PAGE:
Engineers Australia student member Tully Mahr has just landed in the US to take part in a NASA internship via Monash University’s National Indigenous Space Academy (NISA), supported by the Australian Space Agency.
The Gundungurra woman will join four other Australian engineering students for 10 weeks at NASA’s Jet Propulsion Laboratory (JPL) in California, where they will work on projects including the design of ocean exploration vehicles and the characterising of microorganisms within the International Space Station.
Mahr, who is currently studying a Master of Mechanical Engineering at the University of Melbourne, said she always wanted a career in STEM – ideally to one day become an astronaut.
“I have always been captivated by the sheer vastness and mystery of the universe; that there existed unknowns that would challenge our current understanding of the world we live in,” she told create.
“I am curious about space exploration, life beyond Earth and the fundamental workings of the universe. I love the complex challenges that are provided by space exploration. It is the cutting-edge of our understanding and presents many opportunities for innovation and collaboration.
“Space exploration is the pinnacle of our technological achievements as a human race, and I have always aspired to be a part of a mission that unites people in the pursuit of shared aspirations.”
Still, applying for the internship was not without its challenges. In particular Mahr said she learned the importance of self-belief.
“During the application process, I found myself having to shift my perspective from ‘Maybe I am not qualified enough’ to ‘My journey is a progression of learning and growth, not an instant transformation into an expert’,” she explained. “Instead of focusing on what I perceived to be my shortcomings, I focused on my strengths, the unique experiences that have shaped me and the potential I have to contribute to NASA’s mission.”
Wadjak/Ballardong Noongar man and NISA Program Lead Professor Christopher Lawrence CompIEAust said Indigenous Australians were the first scientists, engineers, technologists, mathematicians and doctors.
“This is a pathway for Indigenous students to participate in unique NASA and JPL projects such as robotics for the unexplored ocean worlds, robot perception control, artificial intelligence and path planning as well as satellites,” he said in a media release.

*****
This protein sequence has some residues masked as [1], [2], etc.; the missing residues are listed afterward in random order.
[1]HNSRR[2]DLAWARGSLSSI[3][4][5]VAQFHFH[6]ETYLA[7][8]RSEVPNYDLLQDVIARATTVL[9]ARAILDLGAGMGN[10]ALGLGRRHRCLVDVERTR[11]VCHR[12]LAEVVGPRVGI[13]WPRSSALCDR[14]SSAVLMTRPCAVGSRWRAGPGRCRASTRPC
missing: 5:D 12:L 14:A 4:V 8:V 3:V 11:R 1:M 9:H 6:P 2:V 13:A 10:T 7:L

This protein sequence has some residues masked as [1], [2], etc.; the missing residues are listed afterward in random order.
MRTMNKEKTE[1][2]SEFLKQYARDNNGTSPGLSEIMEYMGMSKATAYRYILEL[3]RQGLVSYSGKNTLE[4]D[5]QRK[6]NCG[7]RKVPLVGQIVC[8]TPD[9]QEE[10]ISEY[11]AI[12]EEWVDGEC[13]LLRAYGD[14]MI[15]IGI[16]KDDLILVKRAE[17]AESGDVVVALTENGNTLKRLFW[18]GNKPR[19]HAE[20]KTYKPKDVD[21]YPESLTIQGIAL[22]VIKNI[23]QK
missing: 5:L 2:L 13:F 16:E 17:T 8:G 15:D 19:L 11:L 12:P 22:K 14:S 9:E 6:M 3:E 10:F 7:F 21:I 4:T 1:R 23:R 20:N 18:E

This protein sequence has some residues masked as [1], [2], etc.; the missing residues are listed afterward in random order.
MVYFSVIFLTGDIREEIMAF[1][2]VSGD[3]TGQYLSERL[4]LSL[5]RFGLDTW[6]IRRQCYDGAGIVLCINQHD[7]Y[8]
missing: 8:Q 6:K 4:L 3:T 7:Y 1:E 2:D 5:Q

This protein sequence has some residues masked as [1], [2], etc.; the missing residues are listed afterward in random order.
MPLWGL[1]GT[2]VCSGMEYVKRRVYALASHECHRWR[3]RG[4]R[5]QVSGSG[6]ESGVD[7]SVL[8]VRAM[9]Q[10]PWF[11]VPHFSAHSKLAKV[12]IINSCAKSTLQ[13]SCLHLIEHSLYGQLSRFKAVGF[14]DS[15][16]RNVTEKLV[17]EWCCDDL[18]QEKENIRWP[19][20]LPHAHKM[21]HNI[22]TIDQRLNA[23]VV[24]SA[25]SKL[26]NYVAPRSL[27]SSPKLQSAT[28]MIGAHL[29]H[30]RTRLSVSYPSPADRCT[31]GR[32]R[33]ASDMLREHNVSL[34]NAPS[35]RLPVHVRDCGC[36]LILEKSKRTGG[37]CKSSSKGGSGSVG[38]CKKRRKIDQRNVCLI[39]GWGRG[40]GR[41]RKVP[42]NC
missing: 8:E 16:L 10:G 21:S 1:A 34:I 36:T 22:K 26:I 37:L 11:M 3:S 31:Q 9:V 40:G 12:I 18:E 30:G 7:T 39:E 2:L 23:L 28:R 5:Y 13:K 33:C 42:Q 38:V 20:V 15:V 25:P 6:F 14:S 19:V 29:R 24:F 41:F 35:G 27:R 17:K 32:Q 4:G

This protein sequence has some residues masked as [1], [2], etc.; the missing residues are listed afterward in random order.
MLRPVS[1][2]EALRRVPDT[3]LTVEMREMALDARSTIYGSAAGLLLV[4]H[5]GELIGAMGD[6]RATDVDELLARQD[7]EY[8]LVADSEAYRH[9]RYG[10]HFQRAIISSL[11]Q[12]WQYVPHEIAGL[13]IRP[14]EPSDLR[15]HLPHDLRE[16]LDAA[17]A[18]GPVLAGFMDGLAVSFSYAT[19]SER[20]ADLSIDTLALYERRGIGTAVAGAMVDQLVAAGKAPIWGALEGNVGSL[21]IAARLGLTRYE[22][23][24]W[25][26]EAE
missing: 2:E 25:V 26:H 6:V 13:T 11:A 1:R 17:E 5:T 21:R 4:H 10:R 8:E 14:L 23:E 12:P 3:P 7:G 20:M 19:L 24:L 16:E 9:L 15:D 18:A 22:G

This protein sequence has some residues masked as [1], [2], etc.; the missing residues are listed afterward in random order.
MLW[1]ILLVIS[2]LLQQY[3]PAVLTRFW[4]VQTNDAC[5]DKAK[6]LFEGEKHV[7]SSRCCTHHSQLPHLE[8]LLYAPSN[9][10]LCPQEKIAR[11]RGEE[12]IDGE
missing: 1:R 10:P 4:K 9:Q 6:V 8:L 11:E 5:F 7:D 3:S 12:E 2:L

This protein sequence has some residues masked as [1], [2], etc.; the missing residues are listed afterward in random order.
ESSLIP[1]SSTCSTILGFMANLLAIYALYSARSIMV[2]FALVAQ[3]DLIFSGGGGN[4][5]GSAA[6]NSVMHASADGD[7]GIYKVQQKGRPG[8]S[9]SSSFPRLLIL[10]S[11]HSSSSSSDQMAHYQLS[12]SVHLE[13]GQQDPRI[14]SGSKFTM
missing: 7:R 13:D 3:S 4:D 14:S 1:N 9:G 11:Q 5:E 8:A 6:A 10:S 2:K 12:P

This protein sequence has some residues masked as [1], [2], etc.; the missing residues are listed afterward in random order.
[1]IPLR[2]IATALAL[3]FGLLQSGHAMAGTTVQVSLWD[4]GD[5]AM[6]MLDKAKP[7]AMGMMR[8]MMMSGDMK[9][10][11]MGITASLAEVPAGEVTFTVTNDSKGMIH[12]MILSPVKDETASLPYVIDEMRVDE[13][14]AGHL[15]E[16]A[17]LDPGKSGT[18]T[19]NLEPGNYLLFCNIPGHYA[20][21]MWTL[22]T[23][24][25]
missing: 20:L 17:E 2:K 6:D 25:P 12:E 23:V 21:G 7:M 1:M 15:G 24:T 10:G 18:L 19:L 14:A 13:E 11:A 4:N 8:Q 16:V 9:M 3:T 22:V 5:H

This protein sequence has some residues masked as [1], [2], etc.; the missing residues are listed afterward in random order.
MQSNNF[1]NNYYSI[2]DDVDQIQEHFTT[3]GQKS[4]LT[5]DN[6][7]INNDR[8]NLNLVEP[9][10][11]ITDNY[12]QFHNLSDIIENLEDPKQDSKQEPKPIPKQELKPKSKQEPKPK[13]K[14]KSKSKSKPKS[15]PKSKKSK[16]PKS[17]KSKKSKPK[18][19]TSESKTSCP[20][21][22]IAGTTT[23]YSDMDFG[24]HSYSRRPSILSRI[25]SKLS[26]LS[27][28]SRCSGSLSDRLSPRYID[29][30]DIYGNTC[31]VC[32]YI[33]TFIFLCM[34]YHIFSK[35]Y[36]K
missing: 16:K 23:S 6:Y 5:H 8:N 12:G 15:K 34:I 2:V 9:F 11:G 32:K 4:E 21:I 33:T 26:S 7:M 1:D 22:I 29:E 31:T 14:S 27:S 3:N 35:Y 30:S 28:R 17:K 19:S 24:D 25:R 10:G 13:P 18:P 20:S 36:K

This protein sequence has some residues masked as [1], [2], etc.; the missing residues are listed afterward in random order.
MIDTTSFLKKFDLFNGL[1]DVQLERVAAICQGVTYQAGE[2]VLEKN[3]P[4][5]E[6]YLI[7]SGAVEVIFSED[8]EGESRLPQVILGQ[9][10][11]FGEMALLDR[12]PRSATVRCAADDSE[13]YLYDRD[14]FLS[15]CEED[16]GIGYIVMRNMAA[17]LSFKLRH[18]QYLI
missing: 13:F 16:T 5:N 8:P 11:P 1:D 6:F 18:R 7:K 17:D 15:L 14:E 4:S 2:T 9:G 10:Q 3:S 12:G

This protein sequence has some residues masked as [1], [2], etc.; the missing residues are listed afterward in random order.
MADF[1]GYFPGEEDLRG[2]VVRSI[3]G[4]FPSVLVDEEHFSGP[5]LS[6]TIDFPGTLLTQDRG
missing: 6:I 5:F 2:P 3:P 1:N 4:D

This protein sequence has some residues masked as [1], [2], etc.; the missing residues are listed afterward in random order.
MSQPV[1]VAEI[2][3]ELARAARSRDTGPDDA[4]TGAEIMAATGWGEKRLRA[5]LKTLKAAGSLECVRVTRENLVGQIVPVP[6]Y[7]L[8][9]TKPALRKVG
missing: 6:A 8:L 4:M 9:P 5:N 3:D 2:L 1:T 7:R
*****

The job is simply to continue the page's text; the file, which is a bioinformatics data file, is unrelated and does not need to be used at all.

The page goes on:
Mahr explained that Indigenous Australians have developed an intricate understanding of their environments built over generations, and that integrating these insights with advanced engineering concepts can lead to more contextually appropriate solutions.
“In my journey, I aspire to work with Indigenous communities to develop projects that encapsulate a bridge between Indigenous wisdom and engineering,” she said. “It’s a way to honour the invaluable heritage of our Indigenous cultures while addressing contemporary challenges through innovation.
“Being an Aboriginal woman in STEM, I understand the importance of diversity in driving innovation. I am committed to promoting inclusivity in STEM, and advocating for initiatives that encourage young girls and Indigenous Australians to explore their passion for science and engineering.
“I am attuned to the unique challenges faced by women and Indigenous Australians in the field, and can contribute to supportive environments and empower individuals to thrive. It is my goal to be a catalyst for change, paving the way for inclusive, culturally sensitive and innovative aerospace solutions that benefit humanity and the planet.”
Lawrence said it would be great to see NASA produce the world’s first Aboriginal astronaut.
The five participants in the internship program were selected on academic merit. Indigenous students across undergraduate and postgraduate levels who identify as Aboriginal or Torres Strait Islander, and are studying a degree in science, technology, engineering or maths at any university in Australia, are eligible.
The internship will develop the students’ skills and knowledge while working on cutting-edge space missions, according to the Head of the Australian Space Agency Enrico Palermo.
“As we continue to grow our space sector here at home, we have an opportunity to do that in a uniquely Australian way by embracing thousands of years of First Nations knowledge in making sense of the land, by looking to the sky,” he said in a media release.
Dean of the University of Melbourne’s Faculty of Engineering and IT Professor Mark Cassidy congratulated Mahr on the internship.
“We are absolutely thrilled for Tully – she is a trailblazer for diversity in STEM and the world would benefit more from talented people like her,” he said. “She is an inspiration to her peers and will no doubt become a role model for many more Indigenous engineers, and hopefully others with diverse backgrounds.”
In the meantime Mahr will be conducting her internship in the Origins and Habitability Laboratory at JPL.
“My work will involve a mineralogical analysis of compositional gradients in hydrothermal chimneys, which are a key analogue for a variety of planetary bodies in our solar system and a way we can understand the Early Earth and origins of life,” she said.
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